Sara Evans

No Place That Far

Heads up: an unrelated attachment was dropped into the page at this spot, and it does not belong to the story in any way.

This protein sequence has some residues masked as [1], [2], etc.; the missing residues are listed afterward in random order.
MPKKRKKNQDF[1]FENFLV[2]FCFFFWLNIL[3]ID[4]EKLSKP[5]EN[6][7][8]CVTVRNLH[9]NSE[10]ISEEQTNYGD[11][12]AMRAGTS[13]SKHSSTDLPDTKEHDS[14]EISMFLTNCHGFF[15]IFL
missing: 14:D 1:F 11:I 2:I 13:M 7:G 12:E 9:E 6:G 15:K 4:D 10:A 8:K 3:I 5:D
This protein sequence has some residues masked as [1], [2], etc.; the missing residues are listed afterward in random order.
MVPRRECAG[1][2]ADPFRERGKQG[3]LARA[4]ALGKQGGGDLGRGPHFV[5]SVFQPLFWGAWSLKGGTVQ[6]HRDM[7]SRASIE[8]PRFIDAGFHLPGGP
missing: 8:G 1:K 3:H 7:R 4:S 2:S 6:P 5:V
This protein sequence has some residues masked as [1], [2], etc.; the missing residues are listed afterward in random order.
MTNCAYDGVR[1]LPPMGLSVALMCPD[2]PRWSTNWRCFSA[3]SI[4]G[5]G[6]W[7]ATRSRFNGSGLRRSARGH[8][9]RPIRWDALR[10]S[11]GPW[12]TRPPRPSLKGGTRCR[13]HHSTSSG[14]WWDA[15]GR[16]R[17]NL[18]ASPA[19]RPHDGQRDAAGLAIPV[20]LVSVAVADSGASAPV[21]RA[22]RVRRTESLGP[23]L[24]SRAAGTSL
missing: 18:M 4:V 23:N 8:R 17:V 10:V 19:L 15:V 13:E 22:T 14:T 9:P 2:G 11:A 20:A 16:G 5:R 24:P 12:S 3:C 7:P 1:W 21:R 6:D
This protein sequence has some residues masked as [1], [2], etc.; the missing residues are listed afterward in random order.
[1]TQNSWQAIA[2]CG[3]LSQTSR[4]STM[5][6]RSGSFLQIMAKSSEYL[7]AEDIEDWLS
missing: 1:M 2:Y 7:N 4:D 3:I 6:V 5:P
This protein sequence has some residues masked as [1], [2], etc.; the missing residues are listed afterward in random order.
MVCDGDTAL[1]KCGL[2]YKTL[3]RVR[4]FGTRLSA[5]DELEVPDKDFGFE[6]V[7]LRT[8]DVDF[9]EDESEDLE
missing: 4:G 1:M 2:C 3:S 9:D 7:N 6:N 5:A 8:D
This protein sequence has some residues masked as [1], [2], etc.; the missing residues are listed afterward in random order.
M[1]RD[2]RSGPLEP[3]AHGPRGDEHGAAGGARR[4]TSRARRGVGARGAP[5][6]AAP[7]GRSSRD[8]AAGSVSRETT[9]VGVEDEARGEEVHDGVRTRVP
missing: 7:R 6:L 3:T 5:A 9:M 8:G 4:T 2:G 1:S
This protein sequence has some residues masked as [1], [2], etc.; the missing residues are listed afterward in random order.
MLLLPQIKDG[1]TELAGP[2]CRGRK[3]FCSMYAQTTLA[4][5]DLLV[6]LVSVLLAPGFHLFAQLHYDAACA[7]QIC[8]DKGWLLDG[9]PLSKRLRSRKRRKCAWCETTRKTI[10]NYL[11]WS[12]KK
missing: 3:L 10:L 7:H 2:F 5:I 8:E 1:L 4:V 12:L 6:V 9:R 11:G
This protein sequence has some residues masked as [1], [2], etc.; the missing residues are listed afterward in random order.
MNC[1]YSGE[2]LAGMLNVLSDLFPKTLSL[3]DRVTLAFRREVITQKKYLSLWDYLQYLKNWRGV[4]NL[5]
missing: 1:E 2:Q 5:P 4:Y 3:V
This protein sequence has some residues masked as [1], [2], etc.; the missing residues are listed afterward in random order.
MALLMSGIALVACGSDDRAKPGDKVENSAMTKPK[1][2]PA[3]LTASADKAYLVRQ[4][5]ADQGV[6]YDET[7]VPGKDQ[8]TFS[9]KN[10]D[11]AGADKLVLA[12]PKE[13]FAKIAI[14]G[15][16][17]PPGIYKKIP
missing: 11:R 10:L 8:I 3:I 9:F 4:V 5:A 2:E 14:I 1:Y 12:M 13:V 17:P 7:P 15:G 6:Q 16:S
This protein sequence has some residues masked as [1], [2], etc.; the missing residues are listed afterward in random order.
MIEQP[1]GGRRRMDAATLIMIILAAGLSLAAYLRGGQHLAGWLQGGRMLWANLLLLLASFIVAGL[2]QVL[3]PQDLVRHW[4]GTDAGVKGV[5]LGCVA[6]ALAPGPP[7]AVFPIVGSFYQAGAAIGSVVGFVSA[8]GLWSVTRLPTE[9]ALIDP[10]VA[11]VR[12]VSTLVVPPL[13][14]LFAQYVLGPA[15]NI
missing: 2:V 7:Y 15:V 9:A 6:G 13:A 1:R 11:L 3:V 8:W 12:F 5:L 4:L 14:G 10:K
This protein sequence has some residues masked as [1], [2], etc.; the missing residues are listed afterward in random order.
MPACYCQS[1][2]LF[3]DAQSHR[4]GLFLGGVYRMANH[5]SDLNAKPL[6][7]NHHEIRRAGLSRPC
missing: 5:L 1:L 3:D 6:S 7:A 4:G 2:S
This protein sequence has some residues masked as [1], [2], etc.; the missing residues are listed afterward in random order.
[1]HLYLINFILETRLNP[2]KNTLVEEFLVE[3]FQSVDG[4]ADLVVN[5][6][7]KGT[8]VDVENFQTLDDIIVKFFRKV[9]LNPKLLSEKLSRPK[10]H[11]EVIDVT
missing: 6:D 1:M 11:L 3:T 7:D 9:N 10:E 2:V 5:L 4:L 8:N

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On the follow-up to her surprise 1997 debut hit, Three Chords and the Truth, singer and songwriter Sara Evans shocked many of the fans who embraced it with No Place That Far. Where Dwight Yoakam producer and guitarist Pete Anderson helped Evans shape a modern version of hardcore country traditionalism on the first disc, RCA brought in producers Buddy Cannon and Norro Wilson to protect their investment and take her to the next level by adding plenty of sheen and shine -- and a slew of celebrity guests for good measure. It worked: No Place That Far firmly established Evans as a bona fide superstar, a down-home singer with the pipes of a diva. Almost immediately, she entered the pantheon reserved for singers like Martina McBride (who appears here) and Trisha Yearwood (who she basically replaced) in the spotlight. Evans co-wrote five of the set's 11 tunes including the title track, which was a smash out of the box. It's not that slick pop completely replaced the torch and twang in Evans' voice and songs; it's more like it was integrated gradually, eventually replacing it. There are still a number of cuts here that show off Evans' roots sound: the opener, "The Great Unknown," co-written with Phil Barnhart and James House; "These Days," written with the great Matraca Berg; and the closer, "There's Only One," penned with Leslie Satcher. But the title track, written with Tony Martin and Tom Shapiro, could have been released in 2007 -- it bore the adult pop mark of the new contemporary country sound. With backing vocals by heavy hitters like Vince Gill and McBride, it was destined for the Top Five. The soaring emotional euphoria in the refrain (which seemingly underscores the definition of transcendent love) was impossible to resist. Another notable cut is Jamie O'Hara's country pub rock shuffle "The Crying Game." (It sounds like it was written by Hank DeVito and produced like it was a track on an early Rosanne Cash or Rodney Crowell record.) It was a place where Evans' voice was left pretty much untreated and allowed to display its natural range and emotional depth. "Fool, I'm a Woman," with its sprightly mandolins, ringing electric guitars, and crackling snare drum, is another of those crossover tunes that landed as a single. In all, the album scored three, and placed Evans in the multi-platinum category at the top of the charts, where every effort since has landed.

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